Business Visas: Saudi Arabia has begun to implement a decree stating that sponsorship for certain business visas is no longer required. Based on new instructions, the issuance of a visitor’s visa should be affected within 24 hours from the visa application date.

Most business visas are valid for multiple entries valid for five years. However, visa fees are considered costly. Finally, Saudi Arabia has introduced new tourist visas starting on September 27, 2019. U.S. citizens will be able to apply for a tourist visa through an easy to use E-visa platform, or through visa on arrival upon arriving to the Kingdom. For more information see https://www.visitsaudi.com/en/about-evisa.html .

Intellectual Property Protection: In a recent move to demonstrate Saudi Arabia’s commitment to intellectual property (IP) protection, the Saudi Government announced the establishment of the Saudi Authority for Intellectual Property (SAIP) and launched the strategy of SAIP under the umbrella of Ministry of Commerce and Investment (MCI) in April 2018. Prior to that, Saudi Arabia recently undertook a comprehensive revision of its laws covering intellectual property rights to bring them in line with the WTO agreement on Trade Related Aspects of Intellectual Property Rights (TRIPs). The Saudi legal system protects and facilitates acquisition and disposition of all property rights, including intellectual property. The Saudi government recently updated the Trademark Law (2002), the Copyright Law (2003), and the Patent Law (2004), with the dual goals of TRIPs: compliance and effective deterrence against violators. In 2008, the Violations Review Committee created a website and has populated it with information on current cases. The government also endorsed the country’s joining the Paris Convention for Protection of Industrial Property and the Berne Convention for the Protection of Literary and Artistic Works. Although intellectual property protection has steadily increased in the Kingdom, intellectual piracy remains a problem.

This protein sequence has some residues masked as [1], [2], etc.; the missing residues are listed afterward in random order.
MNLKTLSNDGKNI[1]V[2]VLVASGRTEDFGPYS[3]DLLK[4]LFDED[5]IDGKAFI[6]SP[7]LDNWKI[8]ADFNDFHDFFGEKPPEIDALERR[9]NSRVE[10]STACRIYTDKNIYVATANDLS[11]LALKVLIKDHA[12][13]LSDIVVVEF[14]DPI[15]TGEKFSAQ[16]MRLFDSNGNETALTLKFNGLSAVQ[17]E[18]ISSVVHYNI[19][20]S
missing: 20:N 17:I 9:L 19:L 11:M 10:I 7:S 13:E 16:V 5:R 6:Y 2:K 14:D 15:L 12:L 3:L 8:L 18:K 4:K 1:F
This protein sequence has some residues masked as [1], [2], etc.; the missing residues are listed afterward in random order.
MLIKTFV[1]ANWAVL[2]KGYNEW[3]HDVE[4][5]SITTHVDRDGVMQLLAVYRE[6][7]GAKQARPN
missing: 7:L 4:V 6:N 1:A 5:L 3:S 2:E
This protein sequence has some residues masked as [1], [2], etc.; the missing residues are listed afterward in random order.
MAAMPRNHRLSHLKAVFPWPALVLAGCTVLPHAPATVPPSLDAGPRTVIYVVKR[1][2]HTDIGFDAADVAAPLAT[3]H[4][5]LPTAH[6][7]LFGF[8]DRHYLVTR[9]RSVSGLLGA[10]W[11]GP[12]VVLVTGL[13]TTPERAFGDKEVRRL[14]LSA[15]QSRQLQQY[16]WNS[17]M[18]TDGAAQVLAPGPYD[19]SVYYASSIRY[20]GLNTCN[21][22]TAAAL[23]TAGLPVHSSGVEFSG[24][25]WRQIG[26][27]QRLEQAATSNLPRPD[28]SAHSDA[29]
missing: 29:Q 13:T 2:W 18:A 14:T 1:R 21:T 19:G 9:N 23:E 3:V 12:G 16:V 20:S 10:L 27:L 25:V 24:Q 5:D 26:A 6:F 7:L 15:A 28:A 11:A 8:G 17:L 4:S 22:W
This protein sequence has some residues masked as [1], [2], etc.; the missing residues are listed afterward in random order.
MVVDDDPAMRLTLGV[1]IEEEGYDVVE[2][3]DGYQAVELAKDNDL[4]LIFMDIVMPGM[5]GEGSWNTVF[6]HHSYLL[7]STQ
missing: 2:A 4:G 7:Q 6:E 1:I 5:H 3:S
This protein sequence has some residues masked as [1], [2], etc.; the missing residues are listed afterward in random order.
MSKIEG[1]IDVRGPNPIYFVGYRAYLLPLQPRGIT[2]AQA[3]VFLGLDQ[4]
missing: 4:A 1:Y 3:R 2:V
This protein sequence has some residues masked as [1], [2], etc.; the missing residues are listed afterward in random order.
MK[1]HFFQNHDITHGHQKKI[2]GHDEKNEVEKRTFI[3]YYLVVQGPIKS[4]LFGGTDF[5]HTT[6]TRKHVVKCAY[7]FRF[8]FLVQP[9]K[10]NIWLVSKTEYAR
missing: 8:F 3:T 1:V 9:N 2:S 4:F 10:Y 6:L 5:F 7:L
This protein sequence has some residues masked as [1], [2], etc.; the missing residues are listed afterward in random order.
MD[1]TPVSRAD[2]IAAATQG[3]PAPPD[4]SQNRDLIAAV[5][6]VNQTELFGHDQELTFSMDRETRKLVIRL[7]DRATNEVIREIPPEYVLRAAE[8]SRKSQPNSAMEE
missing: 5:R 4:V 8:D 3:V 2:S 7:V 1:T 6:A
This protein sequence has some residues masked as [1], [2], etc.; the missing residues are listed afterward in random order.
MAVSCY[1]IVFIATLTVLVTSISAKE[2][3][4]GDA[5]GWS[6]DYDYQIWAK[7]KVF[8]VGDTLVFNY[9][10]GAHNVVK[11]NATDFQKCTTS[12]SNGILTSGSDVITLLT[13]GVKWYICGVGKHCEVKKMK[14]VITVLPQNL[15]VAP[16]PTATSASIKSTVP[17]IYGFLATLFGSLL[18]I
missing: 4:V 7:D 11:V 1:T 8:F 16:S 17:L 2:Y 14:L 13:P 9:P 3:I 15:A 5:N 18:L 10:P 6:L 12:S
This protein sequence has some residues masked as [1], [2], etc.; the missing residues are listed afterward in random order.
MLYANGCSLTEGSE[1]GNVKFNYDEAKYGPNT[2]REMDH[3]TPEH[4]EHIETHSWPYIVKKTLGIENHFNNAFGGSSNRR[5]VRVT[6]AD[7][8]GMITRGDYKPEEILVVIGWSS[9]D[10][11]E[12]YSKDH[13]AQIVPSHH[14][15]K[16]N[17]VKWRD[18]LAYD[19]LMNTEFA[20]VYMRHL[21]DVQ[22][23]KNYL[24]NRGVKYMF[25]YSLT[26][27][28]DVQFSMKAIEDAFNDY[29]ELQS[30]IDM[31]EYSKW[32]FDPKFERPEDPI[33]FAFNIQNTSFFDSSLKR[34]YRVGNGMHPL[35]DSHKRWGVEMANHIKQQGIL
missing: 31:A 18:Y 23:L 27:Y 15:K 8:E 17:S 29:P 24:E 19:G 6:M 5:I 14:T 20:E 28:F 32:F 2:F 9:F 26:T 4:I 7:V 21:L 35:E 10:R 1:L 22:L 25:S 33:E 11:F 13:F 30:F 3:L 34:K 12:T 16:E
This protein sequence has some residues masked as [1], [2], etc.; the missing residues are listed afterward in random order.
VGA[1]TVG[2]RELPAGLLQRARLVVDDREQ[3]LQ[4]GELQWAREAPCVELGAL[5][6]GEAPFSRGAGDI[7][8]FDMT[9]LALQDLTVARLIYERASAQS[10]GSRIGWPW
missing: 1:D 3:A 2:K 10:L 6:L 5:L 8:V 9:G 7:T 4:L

The current Law on Patents, Layout Designs of Integrated Circuits, Plant Varieties and Industrial Designs has been in effect since September 2004. Largely due to a lack of adequate resources and technical expertise, when this law went into effect, the Patent Office had issued just over 40 patents and had a large backlog (more than 9,000 applications dating back to issuance of Saudi Arabia’s first patent law in 1989). The office has since streamlined its procedures, hired more staff, and reduced this backlog. Protection is available for product and product-by-process. The term of protection was increased from 15 years to 20 years under the new law, but patent holders can no longer apply for a routinely granted five-year extension.